“We’re open to hearing from anyone about places to drop or ways to improve,” he added. “If there was a better system of distribution for us we’d jump at it.”

Cult MTL Managing Editor Lucas Wisenthal, Creative Director Brenden Fletcher and Editor-in-Chief Lorraine Carpenter

Cult MTL Managing Editor Lucas Wisenthal, Creative Director Brenden Fletcher and Editor-in-Chief Lorraine Carpenter


Asked what motivates him to do this, work so long for free on this project, Fletcher had one word: Justice. Not revenge, he said, but justice, to prove that the downfall of Mirror wasn’t because of Montreal, but because of its management.

“It’s partially honouring 28 years of hard work that were just trashed, just completely trashed,” he said, referring to Mirror’s life, which began similarly as an independent newspaper built from the ground up and ended without even a proper goodbye after parent company Quebecor pulled the plug.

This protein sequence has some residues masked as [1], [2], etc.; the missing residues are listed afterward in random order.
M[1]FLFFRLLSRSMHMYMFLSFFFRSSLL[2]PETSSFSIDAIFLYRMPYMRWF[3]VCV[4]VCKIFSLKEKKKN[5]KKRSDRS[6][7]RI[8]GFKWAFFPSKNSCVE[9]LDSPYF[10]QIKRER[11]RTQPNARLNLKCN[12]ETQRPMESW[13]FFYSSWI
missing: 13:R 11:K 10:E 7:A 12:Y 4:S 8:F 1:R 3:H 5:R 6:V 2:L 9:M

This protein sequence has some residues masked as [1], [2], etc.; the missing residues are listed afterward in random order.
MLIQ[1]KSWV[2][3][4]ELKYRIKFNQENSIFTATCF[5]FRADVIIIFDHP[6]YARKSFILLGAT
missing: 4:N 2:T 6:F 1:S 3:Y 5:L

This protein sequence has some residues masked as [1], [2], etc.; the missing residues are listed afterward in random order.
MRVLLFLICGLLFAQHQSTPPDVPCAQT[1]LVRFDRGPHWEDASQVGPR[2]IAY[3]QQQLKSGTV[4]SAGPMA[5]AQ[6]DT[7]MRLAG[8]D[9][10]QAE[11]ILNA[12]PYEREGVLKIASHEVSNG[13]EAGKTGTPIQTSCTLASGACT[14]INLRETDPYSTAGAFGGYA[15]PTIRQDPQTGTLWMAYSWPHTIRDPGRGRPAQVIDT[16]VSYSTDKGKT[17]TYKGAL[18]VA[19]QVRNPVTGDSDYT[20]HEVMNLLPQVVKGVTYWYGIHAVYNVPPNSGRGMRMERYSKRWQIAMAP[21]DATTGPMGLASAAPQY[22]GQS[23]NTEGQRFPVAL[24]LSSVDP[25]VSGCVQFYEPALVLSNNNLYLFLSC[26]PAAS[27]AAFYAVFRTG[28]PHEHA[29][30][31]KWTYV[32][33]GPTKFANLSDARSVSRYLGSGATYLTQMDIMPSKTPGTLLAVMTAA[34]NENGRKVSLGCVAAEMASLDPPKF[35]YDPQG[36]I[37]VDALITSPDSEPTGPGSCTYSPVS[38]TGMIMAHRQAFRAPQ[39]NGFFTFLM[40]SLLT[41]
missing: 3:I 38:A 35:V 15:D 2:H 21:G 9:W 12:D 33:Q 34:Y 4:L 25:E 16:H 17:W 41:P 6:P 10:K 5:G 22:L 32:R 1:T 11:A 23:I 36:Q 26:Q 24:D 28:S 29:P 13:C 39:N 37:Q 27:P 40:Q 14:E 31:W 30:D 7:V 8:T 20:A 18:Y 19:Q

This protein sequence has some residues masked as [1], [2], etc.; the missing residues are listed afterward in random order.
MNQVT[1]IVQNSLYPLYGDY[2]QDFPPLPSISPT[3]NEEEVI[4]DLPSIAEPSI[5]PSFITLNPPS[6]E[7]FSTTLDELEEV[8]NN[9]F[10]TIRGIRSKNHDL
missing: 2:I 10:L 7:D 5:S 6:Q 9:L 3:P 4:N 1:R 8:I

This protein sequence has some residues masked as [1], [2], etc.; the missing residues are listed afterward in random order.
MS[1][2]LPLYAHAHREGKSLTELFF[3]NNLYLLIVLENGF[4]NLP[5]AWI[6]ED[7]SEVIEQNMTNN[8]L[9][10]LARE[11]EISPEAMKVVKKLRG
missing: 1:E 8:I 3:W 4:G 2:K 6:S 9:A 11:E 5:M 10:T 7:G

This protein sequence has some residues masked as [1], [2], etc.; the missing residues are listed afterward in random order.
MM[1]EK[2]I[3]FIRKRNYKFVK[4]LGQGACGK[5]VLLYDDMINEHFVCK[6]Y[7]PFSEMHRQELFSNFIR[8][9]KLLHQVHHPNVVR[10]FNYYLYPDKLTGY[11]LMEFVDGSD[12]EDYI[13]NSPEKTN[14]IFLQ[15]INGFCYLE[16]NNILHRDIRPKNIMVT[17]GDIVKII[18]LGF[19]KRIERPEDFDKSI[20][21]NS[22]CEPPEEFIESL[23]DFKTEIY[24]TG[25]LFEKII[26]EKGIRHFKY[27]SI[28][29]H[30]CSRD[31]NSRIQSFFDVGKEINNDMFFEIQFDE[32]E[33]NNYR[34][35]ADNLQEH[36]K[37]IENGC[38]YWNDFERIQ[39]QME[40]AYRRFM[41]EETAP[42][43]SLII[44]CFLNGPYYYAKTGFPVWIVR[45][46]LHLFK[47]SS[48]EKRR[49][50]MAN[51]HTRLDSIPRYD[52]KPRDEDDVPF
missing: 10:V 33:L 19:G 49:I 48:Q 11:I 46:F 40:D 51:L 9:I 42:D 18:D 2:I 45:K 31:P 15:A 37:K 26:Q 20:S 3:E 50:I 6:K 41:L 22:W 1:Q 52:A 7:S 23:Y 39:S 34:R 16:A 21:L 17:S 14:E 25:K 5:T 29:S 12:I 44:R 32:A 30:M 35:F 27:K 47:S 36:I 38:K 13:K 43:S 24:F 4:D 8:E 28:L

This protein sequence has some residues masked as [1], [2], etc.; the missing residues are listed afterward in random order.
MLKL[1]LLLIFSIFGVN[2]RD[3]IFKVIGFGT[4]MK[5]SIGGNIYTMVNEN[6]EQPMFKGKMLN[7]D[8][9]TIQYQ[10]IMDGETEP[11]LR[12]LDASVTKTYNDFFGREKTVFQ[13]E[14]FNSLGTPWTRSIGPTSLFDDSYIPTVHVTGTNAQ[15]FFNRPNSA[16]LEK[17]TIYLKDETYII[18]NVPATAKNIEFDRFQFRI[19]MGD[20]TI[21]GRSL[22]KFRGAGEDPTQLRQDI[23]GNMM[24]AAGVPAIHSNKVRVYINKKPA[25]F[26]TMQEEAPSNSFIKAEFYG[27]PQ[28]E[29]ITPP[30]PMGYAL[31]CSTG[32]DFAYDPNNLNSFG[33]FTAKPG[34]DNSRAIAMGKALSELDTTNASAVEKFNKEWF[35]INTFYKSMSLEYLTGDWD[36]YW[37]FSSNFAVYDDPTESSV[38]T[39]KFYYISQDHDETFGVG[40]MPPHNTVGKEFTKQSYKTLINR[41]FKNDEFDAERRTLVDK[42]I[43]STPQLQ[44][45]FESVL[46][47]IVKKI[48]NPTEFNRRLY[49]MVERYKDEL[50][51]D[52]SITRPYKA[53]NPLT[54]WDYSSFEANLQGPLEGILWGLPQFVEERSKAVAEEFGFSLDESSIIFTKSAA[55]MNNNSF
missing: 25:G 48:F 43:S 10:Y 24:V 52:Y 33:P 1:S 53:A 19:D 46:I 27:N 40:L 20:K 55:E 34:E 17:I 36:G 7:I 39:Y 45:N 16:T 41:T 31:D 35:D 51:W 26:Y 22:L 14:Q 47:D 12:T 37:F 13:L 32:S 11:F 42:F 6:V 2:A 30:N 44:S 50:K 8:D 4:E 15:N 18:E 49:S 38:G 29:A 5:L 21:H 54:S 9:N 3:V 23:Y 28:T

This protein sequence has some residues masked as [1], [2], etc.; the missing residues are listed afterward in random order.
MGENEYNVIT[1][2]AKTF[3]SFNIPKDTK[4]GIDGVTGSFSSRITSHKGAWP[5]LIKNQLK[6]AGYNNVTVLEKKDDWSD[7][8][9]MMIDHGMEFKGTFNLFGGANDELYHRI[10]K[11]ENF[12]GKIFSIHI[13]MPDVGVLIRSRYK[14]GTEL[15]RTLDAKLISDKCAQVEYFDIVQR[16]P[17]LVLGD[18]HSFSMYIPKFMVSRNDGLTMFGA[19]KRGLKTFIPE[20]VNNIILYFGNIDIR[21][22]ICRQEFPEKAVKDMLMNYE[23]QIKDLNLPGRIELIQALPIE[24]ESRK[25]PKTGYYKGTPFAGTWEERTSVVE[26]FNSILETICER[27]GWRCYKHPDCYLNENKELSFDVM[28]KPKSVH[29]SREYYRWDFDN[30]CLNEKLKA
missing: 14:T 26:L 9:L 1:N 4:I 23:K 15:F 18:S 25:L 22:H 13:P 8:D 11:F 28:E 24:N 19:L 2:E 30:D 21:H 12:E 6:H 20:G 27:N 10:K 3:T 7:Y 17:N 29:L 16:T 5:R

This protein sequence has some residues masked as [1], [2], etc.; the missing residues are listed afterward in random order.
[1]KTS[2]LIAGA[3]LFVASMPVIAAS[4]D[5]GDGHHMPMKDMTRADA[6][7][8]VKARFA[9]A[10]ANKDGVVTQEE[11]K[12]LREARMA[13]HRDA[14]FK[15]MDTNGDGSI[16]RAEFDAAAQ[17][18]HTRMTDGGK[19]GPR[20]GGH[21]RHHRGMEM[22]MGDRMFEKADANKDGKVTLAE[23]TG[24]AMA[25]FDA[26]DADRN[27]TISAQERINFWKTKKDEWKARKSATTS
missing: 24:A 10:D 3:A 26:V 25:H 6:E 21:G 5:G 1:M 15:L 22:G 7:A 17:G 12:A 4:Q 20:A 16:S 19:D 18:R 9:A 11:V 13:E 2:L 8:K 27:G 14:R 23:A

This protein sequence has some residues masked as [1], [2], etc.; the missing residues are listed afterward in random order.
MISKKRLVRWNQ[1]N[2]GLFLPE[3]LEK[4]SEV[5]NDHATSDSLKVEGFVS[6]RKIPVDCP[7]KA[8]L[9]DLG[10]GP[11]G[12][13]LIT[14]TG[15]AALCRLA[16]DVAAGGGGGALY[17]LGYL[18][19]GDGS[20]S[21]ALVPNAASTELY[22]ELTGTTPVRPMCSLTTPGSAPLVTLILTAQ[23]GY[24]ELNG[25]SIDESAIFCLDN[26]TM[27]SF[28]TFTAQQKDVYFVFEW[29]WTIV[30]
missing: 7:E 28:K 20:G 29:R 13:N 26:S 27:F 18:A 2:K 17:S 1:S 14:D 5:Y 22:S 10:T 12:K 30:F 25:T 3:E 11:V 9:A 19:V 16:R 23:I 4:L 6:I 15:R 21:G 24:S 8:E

“I was at the Mirror for 12 years and a year before the paper folded I got the job I always wanted (as music editor),” Carpenter said. “I always felt like I didn’t get to do enough there.”

All three said they feel the city needs a publication like this.

“There’s an arts community that’s underserved as a result of there not being a weekly,” Wisenthal said.

“I really think it’s necessary for a city to have some kind of resource like this,” said Carpenter. “Even something as basic as music listings. It’s hard for people to find that anywhere.”

“That was a raison d’être of the Mirror when they launched in 1985, was ‘here’s your listings.'”

“That’s the reason I started picking up the mirror when I was 14 or 15 or something. Seeing how many shows I could sneak into with a fake ID.”